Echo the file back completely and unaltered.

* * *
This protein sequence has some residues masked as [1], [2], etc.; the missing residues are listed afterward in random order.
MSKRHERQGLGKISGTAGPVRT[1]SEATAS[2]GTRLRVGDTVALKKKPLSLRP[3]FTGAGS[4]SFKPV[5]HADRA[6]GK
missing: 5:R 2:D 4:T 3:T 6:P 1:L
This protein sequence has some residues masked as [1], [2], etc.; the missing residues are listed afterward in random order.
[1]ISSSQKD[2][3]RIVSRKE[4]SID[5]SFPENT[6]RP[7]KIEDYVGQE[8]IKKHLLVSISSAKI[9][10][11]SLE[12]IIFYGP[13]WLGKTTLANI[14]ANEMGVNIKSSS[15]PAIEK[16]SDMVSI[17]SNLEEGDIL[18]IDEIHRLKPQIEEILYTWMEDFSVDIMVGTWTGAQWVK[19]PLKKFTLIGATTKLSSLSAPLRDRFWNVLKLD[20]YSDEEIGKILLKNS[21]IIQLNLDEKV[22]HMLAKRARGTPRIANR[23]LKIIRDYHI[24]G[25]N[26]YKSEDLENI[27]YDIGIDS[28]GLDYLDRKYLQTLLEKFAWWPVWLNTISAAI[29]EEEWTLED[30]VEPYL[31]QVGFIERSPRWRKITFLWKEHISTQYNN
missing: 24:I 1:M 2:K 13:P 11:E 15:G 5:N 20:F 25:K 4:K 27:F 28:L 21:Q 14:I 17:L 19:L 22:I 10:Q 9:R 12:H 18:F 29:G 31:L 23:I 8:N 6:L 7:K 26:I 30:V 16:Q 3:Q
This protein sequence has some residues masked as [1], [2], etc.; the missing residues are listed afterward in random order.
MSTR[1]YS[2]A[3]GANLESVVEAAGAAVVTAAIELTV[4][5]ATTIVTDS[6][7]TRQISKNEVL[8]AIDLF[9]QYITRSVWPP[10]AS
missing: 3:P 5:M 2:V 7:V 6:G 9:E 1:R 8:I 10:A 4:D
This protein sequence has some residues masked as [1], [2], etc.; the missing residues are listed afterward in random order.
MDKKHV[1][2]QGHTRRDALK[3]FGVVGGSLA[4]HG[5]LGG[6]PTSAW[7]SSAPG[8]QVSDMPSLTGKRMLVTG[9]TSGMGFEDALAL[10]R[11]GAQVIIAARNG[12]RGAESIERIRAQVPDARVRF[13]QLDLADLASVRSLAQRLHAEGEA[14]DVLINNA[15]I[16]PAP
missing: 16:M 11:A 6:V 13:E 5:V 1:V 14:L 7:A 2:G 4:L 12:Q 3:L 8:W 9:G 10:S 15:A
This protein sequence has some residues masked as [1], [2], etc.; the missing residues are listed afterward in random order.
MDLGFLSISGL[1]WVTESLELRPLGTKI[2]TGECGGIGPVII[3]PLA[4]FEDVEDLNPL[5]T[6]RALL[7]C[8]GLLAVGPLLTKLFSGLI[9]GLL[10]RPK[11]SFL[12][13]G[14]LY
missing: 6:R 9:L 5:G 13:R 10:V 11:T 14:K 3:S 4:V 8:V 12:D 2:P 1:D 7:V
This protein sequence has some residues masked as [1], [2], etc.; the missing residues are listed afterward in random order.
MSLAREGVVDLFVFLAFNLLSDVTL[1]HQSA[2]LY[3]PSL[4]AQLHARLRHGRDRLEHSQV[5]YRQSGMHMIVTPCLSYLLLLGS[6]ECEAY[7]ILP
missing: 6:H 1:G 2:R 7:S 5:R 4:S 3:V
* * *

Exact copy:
This protein sequence has some residues masked as [1], [2], etc.; the missing residues are listed afterward in random order.
MSKRHERQGLGKISGTAGPVRT[1]SEATAS[2]GTRLRVGDTVALKKKPLSLRP[3]FTGAGS[4]SFKPV[5]HADRA[6]GK
missing: 5:R 2:D 4:T 3:T 6:P 1:L
This protein sequence has some residues masked as [1], [2], etc.; the missing residues are listed afterward in random order.
[1]ISSSQKD[2][3]RIVSRKE[4]SID[5]SFPENT[6]RP[7]KIEDYVGQE[8]IKKHLLVSISSAKI[9][10][11]SLE[12]IIFYGP[13]WLGKTTLANI[14]ANEMGVNIKSSS[15]PAIEK[16]SDMVSI[17]SNLEEGDIL[18]IDEIHRLKPQIEEILYTWMEDFSVDIMVGTWTGAQWVK[19]PLKKFTLIGATTKLSSLSAPLRDRFWNVLKLD[20]YSDEEIGKILLKNS[21]IIQLNLDEKV[22]HMLAKRARGTPRIANR[23]LKIIRDYHI[24]G[25]N[26]YKSEDLENI[27]YDIGIDS[28]GLDYLDRKYLQTLLEKFAWWPVWLNTISAAI[29]EEEWTLED[30]VEPYL[31]QVGFIERSPRWRKITFLWKEHISTQYNN
missing: 24:I 1:M 2:K 13:P 11:E 15:G 5:N 20:F 25:K 4:K 27:F 28:L 21:Q 14:I 17:L 19:L 22:I 10:Q 9:R 12:H 18:F 29:G 31:L 23:I 8:N 6:L 7:K 26:I 30:V 16:Q 3:Q
This protein sequence has some residues masked as [1], [2], etc.; the missing residues are listed afterward in random order.
MSTR[1]YS[2]A[3]GANLESVVEAAGAAVVTAAIELTV[4][5]ATTIVTDS[6][7]TRQISKNEVL[8]AIDLF[9]QYITRSVWPP[10]AS
missing: 3:P 5:M 2:V 7:V 6:G 9:E 1:R 8:I 10:A 4:D
This protein sequence has some residues masked as [1], [2], etc.; the missing residues are listed afterward in random order.
MDKKHV[1][2]QGHTRRDALK[3]FGVVGGSLA[4]HG[5]LGG[6]PTSAW[7]SSAPG[8]QVSDMPSLTGKRMLVTG[9]TSGMGFEDALAL[10]R[11]GAQVIIAARNG[12]RGAESIERIRAQVPDARVRF[13]QLDLADLASVRSLAQRLHAEGEA[14]DVLINNA[15]I[16]PAP
missing: 16:M 11:A 6:V 13:E 5:V 1:V 14:L 7:A 2:G 4:L 12:Q 3:L 8:W 9:G 10:S 15:A
This protein sequence has some residues masked as [1], [2], etc.; the missing residues are listed afterward in random order.
MDLGFLSISGL[1]WVTESLELRPLGTKI[2]TGECGGIGPVII[3]PLA[4]FEDVEDLNPL[5]T[6]RALL[7]C[8]GLLAVGPLLTKLFSGLI[9]GLL[10]RPK[11]SFL[12][13]G[14]LY
missing: 6:R 9:L 5:G 13:R 10:V 11:T 14:K 3:S 4:V 8:V 12:D 2:P 1:D 7:V
This protein sequence has some residues masked as [1], [2], etc.; the missing residues are listed afterward in random order.
MSLAREGVVDLFVFLAFNLLSDVTL[1]HQSA[2]LY[3]PSL[4]AQLHARLRHGRDRLEHSQV[5]YRQSGMHMIVTPCLSYLLLLGS[6]ECEAY[7]ILP
missing: 6:H 1:G 2:R 7:S 5:R 4:S 3:V